[debian-mysql] Binary Logging

Christian Hammers ch at lathspell.de
Mon Nov 19 22:55:02 UTC 2007

On 2007-11-09 Christian Hammers wrote:
> On Fri, 09 Nov 2007 14:07:30 +0100
> Norbert Tretkowski <norbert at tretkowski.de> wrote:
> > Hi,
> > 
> > why are binlogs enabled by default? I think the typical user of the
> > Debian MySQL packages doesn't need it, and who really needs it knows
> > how to enable it.
> I don't know a reason for it to stay so I guess you can comment it out in
> the mysql-dfsg-5.1/debian/additions/my.cnf.

For this option to provide a greater degree of safety, the MySQL server should also be configured to synchronize the binary log and the InnoDB logs to disk at every transaction. The InnoDB logs are synchronized by default, and sync_binlog=1 can be used to synchronize the binary log. The effect of this option is that at restart after a crash, after doing a rollback of transactions, the MySQL server cuts rolled back InnoDB  transactions from the binary log. This ensures that the binary log reflects the exact data of InnoDB tables, and so, that the slave remains in synchrony with the master (not receiving a statement which has been rolled back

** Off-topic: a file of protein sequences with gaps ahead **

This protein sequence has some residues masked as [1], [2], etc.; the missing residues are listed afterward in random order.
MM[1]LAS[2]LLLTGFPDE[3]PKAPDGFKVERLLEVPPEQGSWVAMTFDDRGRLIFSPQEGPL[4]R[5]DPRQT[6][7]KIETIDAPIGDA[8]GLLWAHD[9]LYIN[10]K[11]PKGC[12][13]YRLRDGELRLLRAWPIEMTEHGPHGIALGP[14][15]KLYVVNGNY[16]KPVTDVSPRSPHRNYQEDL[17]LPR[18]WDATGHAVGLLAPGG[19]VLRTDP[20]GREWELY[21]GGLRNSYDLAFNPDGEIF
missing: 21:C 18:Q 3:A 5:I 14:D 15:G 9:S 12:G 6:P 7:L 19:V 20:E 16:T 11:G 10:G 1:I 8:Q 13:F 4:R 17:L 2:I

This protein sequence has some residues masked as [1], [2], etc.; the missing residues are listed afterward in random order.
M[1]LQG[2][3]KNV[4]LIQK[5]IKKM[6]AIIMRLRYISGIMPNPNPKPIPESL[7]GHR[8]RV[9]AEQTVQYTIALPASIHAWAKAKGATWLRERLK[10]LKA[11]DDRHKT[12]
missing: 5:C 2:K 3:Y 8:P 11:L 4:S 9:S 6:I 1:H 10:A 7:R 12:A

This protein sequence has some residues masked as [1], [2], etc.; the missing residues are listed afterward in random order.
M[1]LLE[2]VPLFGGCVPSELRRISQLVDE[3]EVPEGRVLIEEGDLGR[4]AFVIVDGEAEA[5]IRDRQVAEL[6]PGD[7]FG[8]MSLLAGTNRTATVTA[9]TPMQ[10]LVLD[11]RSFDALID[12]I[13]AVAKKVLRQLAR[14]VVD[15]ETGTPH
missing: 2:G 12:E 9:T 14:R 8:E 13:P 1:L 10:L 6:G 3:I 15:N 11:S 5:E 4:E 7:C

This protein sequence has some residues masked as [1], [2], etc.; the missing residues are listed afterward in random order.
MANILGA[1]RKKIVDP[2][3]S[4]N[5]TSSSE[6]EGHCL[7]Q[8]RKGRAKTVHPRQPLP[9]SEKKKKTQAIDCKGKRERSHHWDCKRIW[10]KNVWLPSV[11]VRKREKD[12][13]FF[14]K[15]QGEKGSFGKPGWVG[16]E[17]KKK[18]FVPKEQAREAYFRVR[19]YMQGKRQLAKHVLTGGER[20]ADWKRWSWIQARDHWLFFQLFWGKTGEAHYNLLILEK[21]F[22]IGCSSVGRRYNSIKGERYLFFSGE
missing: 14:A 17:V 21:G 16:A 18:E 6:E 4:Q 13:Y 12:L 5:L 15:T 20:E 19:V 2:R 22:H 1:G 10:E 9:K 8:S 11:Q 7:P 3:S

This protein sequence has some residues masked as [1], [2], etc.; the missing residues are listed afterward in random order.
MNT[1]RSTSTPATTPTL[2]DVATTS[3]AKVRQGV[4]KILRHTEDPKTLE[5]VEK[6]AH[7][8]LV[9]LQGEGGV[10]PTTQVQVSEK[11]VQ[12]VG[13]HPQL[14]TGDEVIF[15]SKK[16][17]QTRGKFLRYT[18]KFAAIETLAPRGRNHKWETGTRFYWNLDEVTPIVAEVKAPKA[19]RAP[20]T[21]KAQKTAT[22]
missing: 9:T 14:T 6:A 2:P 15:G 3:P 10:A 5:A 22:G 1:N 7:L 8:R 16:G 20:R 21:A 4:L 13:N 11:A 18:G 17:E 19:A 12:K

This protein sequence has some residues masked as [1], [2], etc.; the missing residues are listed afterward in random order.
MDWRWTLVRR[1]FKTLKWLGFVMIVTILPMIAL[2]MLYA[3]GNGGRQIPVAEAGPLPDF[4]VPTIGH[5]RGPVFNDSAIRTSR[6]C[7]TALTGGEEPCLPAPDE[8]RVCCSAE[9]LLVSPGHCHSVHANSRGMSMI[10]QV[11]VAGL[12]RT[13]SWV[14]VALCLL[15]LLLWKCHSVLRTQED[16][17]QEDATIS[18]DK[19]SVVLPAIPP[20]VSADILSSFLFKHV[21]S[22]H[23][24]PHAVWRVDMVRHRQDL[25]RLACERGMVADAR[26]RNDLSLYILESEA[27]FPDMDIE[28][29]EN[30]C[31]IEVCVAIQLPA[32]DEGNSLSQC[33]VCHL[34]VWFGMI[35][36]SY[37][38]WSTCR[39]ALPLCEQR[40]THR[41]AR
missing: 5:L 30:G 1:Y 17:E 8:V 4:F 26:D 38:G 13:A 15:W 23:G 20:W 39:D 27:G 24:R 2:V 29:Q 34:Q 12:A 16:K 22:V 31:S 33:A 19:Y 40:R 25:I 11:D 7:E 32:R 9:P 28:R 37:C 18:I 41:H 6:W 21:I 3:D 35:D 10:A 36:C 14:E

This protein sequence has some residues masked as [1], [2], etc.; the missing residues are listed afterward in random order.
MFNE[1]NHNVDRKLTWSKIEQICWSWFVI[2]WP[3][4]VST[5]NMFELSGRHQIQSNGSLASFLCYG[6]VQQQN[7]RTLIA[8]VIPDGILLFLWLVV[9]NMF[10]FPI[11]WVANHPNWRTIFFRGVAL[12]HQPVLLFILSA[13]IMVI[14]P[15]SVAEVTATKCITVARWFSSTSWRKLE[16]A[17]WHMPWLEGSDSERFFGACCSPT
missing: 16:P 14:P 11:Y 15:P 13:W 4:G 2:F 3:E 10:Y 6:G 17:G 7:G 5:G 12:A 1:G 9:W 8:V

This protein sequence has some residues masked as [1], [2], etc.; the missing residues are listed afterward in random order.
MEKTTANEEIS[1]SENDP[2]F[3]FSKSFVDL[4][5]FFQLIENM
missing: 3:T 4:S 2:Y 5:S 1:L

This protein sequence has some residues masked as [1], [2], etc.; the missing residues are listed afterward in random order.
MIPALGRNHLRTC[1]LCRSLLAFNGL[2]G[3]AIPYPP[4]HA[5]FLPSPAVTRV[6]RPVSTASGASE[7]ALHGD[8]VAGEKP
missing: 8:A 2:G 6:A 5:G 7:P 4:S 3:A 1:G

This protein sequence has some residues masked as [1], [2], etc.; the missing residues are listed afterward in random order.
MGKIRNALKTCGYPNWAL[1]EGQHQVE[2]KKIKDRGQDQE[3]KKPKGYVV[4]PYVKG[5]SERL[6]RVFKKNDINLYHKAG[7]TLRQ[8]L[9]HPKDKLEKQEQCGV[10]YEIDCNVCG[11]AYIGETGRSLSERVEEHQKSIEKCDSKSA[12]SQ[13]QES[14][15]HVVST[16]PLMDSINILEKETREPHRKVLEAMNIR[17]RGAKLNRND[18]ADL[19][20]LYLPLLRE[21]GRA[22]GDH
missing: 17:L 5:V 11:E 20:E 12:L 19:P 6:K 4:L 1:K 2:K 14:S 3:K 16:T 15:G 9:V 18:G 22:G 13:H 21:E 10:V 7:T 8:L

So the binlog seems to be useful for crash restauration as well and
therefore should stay enabled by default. The above page also says
that the drawback is just 1% performance. I noticed the following
as my server just crashed:

Nov 19 23:19:41 gate mysqld[5250]: InnoDB: Doing recovery: scanned up to log sequence number 0 12554088
Nov 19 23:19:41 gate mysqld[5250]: InnoDB: Last MySQL binlog file position 0 95697, file name /var/log/mysql/mysql-bin.000027



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